Along with carefully considering the keywords you use in your titles and your advertising (if you’re choosing to use Amazon’s integrated PPC tools), it’s important to think in-depth about the keywords you’ll use within your product description and across your listing. Keywords must be relevant to the customer’s needs, and it’s important to use terms that the user is expecting to see. Matching keywords to user expectations provides the customer with confirmation that this product is what they’re looking for. 

●       Optimising Your Listing

Your images and text can be optimised to better influence the customer’s decision-making process and help guide them through the buyer journey. Along with basic product pictures, consider adding photography that shows the product in use, giving the user a feel for how the product will fit into their lifestyle. Any text that you use should ensure it accurately represents and reflects the product in question, and don’t forget to proofread, too. A simple spelling error can put people off!

●       Optimising Your Content Strategy

Amazon sellers may often think of ‘content’ as their product descriptions. But there’s much more to ‘content’ than meets the eye. Absolutely everything on a product listing page is considered content, including peer-generated content such as questions and reviews. Building up your review profile and encouraging customers to leave reviews can help to boost conversions, as can responding promptly to any questions asked and negative reviews. 

●       Optimising Your Logistics

Suppose checkout is where you’re losing the most potential customers. In that case, you can optimise your logistics to make shipping and delivery more cost-effective and efficient for your customers, making your product a more attractive choice than competing products. The best way to do this is to sign up for the Fulfilled by Amazon (FBA) programme. When an order is placed, this involves sending an agreed shipment to an Amazon warehouse, which automatically dispatches the goods – often at zero cost to customers.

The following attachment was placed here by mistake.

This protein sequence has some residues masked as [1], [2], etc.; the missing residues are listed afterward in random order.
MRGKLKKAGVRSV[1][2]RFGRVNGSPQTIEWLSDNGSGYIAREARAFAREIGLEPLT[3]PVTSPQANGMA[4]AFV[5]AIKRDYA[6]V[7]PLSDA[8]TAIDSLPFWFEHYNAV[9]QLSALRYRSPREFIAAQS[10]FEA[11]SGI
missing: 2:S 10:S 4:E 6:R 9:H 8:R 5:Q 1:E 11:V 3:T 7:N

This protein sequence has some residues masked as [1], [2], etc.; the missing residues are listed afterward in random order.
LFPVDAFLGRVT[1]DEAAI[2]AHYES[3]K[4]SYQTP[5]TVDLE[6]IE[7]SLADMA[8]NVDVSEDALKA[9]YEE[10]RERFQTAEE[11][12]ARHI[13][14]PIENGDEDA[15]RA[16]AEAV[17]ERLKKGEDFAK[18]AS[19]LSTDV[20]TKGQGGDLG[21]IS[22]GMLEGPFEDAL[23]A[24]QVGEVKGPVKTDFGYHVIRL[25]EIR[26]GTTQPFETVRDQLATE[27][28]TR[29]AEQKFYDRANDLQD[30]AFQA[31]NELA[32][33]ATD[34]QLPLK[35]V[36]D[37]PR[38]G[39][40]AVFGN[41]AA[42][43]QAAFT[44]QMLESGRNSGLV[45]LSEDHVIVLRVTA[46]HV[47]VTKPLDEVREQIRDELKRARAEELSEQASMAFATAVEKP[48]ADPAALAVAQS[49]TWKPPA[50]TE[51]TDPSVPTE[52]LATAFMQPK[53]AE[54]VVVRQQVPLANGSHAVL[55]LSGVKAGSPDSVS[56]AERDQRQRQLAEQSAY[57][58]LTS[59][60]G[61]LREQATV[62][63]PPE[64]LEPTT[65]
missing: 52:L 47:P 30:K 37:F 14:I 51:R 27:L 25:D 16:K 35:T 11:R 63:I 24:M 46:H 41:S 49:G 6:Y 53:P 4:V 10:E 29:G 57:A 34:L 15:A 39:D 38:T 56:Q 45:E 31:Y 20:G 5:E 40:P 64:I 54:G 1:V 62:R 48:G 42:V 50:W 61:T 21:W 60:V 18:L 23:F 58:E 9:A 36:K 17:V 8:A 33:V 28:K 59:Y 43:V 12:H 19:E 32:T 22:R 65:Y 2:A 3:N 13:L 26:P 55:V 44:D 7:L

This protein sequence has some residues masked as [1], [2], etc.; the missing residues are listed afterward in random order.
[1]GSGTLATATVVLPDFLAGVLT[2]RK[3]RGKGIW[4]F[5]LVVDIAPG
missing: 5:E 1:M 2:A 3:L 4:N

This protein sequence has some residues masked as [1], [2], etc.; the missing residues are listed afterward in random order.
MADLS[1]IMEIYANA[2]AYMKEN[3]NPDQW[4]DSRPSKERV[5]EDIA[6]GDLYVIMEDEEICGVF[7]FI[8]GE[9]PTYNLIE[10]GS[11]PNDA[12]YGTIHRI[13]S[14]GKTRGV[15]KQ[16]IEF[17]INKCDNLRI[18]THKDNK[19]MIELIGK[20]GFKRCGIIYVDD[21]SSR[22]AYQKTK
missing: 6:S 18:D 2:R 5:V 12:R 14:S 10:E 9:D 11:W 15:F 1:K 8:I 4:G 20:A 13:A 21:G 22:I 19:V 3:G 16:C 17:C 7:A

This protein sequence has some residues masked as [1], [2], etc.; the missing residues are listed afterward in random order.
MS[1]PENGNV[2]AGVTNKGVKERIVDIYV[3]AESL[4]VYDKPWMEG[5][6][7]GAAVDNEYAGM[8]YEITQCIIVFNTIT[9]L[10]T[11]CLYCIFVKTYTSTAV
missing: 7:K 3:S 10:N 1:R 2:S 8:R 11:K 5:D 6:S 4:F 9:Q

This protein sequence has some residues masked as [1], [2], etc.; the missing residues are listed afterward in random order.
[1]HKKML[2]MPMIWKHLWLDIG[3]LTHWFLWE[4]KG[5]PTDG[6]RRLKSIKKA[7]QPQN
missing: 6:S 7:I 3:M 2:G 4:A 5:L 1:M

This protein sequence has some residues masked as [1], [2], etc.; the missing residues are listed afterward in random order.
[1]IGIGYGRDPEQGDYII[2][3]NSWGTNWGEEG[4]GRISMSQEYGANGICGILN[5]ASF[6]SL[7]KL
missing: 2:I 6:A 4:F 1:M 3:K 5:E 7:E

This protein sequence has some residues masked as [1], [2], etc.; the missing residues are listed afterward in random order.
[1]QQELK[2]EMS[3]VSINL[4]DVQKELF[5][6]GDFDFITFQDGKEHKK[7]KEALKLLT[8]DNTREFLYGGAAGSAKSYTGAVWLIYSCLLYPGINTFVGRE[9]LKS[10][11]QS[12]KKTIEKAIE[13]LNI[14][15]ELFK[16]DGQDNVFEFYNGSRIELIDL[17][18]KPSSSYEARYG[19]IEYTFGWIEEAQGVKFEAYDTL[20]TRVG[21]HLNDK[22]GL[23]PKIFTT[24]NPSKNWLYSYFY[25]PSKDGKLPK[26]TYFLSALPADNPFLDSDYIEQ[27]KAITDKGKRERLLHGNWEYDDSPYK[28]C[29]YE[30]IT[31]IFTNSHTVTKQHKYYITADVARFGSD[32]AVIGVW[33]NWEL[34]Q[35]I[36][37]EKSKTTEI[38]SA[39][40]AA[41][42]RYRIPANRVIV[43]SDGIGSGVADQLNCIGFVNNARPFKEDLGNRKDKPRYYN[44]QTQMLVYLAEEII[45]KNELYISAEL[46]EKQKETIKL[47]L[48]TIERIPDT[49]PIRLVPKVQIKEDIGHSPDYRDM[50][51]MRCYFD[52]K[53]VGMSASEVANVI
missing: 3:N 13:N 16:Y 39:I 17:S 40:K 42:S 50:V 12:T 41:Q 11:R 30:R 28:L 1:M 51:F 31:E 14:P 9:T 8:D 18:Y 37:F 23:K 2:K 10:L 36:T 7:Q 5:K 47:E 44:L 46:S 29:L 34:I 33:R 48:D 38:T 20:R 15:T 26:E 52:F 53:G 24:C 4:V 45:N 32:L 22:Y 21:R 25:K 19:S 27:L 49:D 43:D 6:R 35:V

Does CRO Really Work?

There’s a straightforward and highly effective way to determine if your Amazon CRO efforts are succeeding in boosting conversions. You can also use this same method to identify which changes have had the most significant impact: A/B testing. 

A/B testing is a technique that allows you to measure the impact of two different approaches, making it easy to see which optimisation tactics work and which don’t. 

Amazon offers a built-in tool that allows you to A/B test your A+ content, product images, and product titles. It’s called ‘Manage Your Experiments’, and it’s currently available to brand registered sellers operating across Europe and the United States. 

During an ‘experiment’, Amazon randomly assigns either listing A or listing B to shoppers viewing your product page. With minor differences between the two versions (such as a different main image or title), sellers can see which version of the product page results in more sales. 

What Else Can Help?

Along with these classic Amazon CRO strategies, a few additional aspects can help improve your conversion rate. Some techniques to try out include:

  1. Advertising: Byleveraging built-in ad campaign options like Sponsored Products, sellers can increase the chance of their products being displayed in Amazon search results, driving more traffic to product pages and subsequently boosting conversion possibilities
  2. Boosting Sales Rank: Along with advertising, a superior sales rank can help to improve product visibility, resulting in more opportunities for conversion. A better sales rank can be achieved by taking measures to compete against products in the same category
  3. Achieving Badges: There are two badges that sellers can add to their product listings to improve customer confidence: Best Seller and Amazon’s Choice. Working to earn one or both of these badges can help motivate users to take action and convert. 

Make it Matter

Why does conversion rate really matter? Because, as a platform, Amazon is expanding, growing and developing all the time. It’s continuously rolling out more features for sellers to promote their products and get their offerings in front of the right eyes at the right time. As a result, Amazon is increasingly an awareness platform. 

However, none of that matters if your awareness and promotional efforts aren’t driving results in the form of sales. By tracking your conversion rate, optimising for success, and uncovering what works – and what doesn’t – you’re taking the essential steps towards ensuring everything you do on Amazon delivers exceptional value. 

If you need help with your Amazon campaigns get in touch with us.